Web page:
Recap of most innovative uro-oncology research in 2017

28 January 2018

Noon

Innovative research in prostate, renal, urothelial, testis and penile cancers of the previous year were collated and presented today during the session “The best of uro-oncology in 2017” chaired by ESOU18 Chairman, Prof. M. Brausi.

On prostate cancer
Prof. Giorgio Gandaglia (IT) cited  the study of Radtke et al. for update regarding diagnosis. The study said novel risk models (RMs) incorporating clinical parameters and magnetic resonance imaging (MRI) assessment according to PI-RADS are superior to ERSPC-RCs and PI-RADS alone to discriminate between the presence and absence of sPC (second primary prostate cancer).

And in terms of local treatment, Prof. Gandaglia presented the summary from the research of Wilt et al. which stated that death from PCa was very uncommon among men with low-risk disease who were assigned to observation. Surgery may be associated with decreased mortality among men with intermediate-risk PCa.

With regard to recurrence after curative-intent treatment, research by Shipley et al.  said that the addition of 24 months of daily bicalutamide to SRT (salvage radiation therapy) resulted in significantly higher rates of long-term OS and lower incidences of metastatic PCa and death from PCa than RT (radiation therapy) plus placebo; The benefit was greater among men with higher baseline PSA levels.

Prof. Gandaglia also presented the research by James et al. for update regarding systemic therapies. The research stated that men with locally advanced or metastatic prostate cancer who received androgen deprivation therapy (ADT) plus abiraterone and prednisolone had significantly higher rates of overall and failure-free survival than those who received ADT alone.

Additionally, based on the research by Fizazi et al., the addition of abiraterone acetate and prednisone to androgen-deprivation therapy significantly increased overall survival and radiographic progression-free survival in men with newly diagnosed, metastatic, castration-sensitive PCa.

On renal cancer
Prof. E. Linares Espiños (ES) stated that the tumuor bed recurrence is described in 1,5-2% after PNx (partial nephrectomy), showing no association with operative technique or ischemia type. Preoperative glomerular filtration rate (GFR) and GFR loss with surgery are the most important predictors of CKD (chronic kidney disease). However, GFR loss appears to have less impact on survival.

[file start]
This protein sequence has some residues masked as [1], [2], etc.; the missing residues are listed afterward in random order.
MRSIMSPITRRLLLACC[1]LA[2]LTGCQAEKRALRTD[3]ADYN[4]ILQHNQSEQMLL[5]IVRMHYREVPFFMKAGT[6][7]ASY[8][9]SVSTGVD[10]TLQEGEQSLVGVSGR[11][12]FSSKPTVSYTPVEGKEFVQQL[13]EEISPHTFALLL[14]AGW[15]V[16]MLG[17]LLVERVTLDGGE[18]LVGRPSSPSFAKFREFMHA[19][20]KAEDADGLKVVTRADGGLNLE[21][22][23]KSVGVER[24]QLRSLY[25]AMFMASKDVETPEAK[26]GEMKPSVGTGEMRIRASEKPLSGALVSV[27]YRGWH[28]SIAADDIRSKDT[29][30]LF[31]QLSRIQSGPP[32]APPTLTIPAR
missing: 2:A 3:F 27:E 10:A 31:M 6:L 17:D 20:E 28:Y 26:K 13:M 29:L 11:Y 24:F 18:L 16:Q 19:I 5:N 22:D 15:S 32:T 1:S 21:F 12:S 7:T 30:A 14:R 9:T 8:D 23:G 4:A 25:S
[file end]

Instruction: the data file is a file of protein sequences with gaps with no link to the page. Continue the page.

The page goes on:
Prof. Linares Espiños said that there is increased interest in locally advanced disease but the oncologic benefit of LND (lymph node dissection) in high-risk RCC (renal cell carcinoma) remains unproven. She mentioned the controversial results in the adjuvant setting – the new data with Pazopanib shows no OS (overall survival) or DFS (disease-free survival) benefit. Additionally, Cabozantinib represents a potential new treatment option in 1st line mRCC for intermediate- and poor-risk mRCC (phase II trial).

On urothelial cancer
In his lecture, Prof. A. Noon (GB) cited a study by Moss et al that there is better molecular characterisation of UCC (urothelial carcinoma) patient groups, and that we currently have molecularly defined patient “subgroups”. He stated that new subgroups can be subject of RCTs (randomized clinical trials) of existing or novel targeted therapy. Prof. Noon heeds caution when using biomarkers.

On testis and penile cancer
Prof. M. Salagierski (PL) said that the miR-317a-3p appears a promising germ cell tumours (GCT) marker. He said that long-term toxicity should be minimised and adjuvant therapy should be restricted to high-risk GCT patients.

Prof. Salagierski mentioned that late relapses of GCT are rare and F-U should be risk-adapted. He added that organ sparing surgery provides comparable oncologic outcomes to conventional techniques in properly selected penile cancer patients.